Section near Warman and Martensville most challenging for Saskatoon Freeway, Sask. gov't says

Saskatchewan's Ministry of Highways and Infrastructure is also defending its case for why a new multi-billion-dollar freeway is needed.

Highways ministry also defending its case for why costly new loop needed

Saskatoon city councillors will hear the latest about the provincial government's proposed Saskatoon freeway project Monday afternoon at city hall. (Ministry of Highways and Infrastructure)

The Saskatchewan government says it's hit upon a solution for what it says will be the most challenging section of the proposed Saskatoon freeway.

The 55-kilometre, four-lane loop around the city is meant to ease traffic congestion, divert heavy truck traffic from inside the city and has been previously estimated to cost $2 billion.

The timeline for construction — should the government move ahead — remains unclear, though the project is being designed in three phases.

Phase 1 — a 9.5-kilometre stretch from Highway 16 northwest of Saskatoon down to the South Saskatchewan River — "is arguably the most complex of the three stages," according to a recent project newsletter from Saskatchewan's Ministry of Highways and Infrastructure. 

The freeway project is being designed in three phases, with Phase 1 being deemed the most complex. (Ministry of Highways and Infrastructure)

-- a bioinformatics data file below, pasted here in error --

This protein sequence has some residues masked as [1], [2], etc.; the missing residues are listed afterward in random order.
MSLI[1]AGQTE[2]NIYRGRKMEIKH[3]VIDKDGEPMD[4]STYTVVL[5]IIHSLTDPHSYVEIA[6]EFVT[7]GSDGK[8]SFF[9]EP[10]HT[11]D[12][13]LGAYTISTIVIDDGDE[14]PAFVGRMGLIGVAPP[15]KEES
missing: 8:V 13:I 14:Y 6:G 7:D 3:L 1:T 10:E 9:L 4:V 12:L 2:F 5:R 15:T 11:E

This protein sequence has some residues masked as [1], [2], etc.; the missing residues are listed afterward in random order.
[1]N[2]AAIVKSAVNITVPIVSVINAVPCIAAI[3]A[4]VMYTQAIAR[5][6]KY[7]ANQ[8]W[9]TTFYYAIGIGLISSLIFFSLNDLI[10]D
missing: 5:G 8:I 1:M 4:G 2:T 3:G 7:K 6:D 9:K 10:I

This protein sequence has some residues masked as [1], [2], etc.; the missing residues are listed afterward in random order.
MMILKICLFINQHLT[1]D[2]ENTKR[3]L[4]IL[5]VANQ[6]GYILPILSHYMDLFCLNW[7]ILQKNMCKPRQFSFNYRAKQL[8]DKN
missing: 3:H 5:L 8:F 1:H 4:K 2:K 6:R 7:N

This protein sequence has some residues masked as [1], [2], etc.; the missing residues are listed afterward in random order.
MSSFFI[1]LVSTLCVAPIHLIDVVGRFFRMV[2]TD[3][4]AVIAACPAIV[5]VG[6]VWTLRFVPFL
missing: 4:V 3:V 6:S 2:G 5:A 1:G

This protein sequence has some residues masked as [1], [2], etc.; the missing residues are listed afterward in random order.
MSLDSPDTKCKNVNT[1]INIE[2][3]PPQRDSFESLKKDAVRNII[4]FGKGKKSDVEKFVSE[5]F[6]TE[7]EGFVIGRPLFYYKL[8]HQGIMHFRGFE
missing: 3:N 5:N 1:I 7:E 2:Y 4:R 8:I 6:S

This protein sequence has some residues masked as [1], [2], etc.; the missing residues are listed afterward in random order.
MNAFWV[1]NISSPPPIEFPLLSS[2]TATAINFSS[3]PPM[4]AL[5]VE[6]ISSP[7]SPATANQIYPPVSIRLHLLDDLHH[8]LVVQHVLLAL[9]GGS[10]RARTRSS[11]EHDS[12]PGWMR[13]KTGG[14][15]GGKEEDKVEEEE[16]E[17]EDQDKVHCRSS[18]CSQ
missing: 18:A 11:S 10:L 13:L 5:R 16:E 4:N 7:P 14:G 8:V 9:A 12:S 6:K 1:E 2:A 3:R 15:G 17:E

That's due to that section's proximity to Highways 11 and 12 and Wanuskewin Heritage Park and the challenges of interchange spacing that would result, according to the newsletter.

There's also the fact that Warman and Martensville are nearby, according to a memo the ministry sent the City of Saskatoon last month. 

"Two rapidly growing communities close to Saskatoon will create high peak-hour commuter traffic that must be accommodated with expected provincial highway traffic," according to the memo.

After talks with various groups, including the city, the freeway's design team is now exploring a design workaround that would include the realignment of Highway 11 to Wanuskewin Road.

The province's design team has come up with this solution for the complexities of Phase 1. (Ministry of Highways and Infrastructure)

Ministry defends need for freeway

Some have questioned the need for a new highway. In a recent post on the Saskatoon Freeway website, the ministry addressed that skepticism, with congestion being a key feature of the province's marketing pitch.

"With more than 7,000 trucks travelling daily on both Highways 11 and 16, the route will move large carriers around the perimeter of the city," the ministry wrote.

Projected population growth in Saskatoon, Warman and Martensville is also a key assumption built into the freeway plan.

Saskatoon city councillors are scheduled to talk about the freeway project Monday afternoon at city hall. City council already gave its political blessing to the project several terms ago. 

Public open houses about the freeway project are expected to take place later this year. The dates for those are expected to be announced on the ministry's website for the freeway project


About the Author

Guy Quenneville

All-platform journalist for CBC Saskatoon

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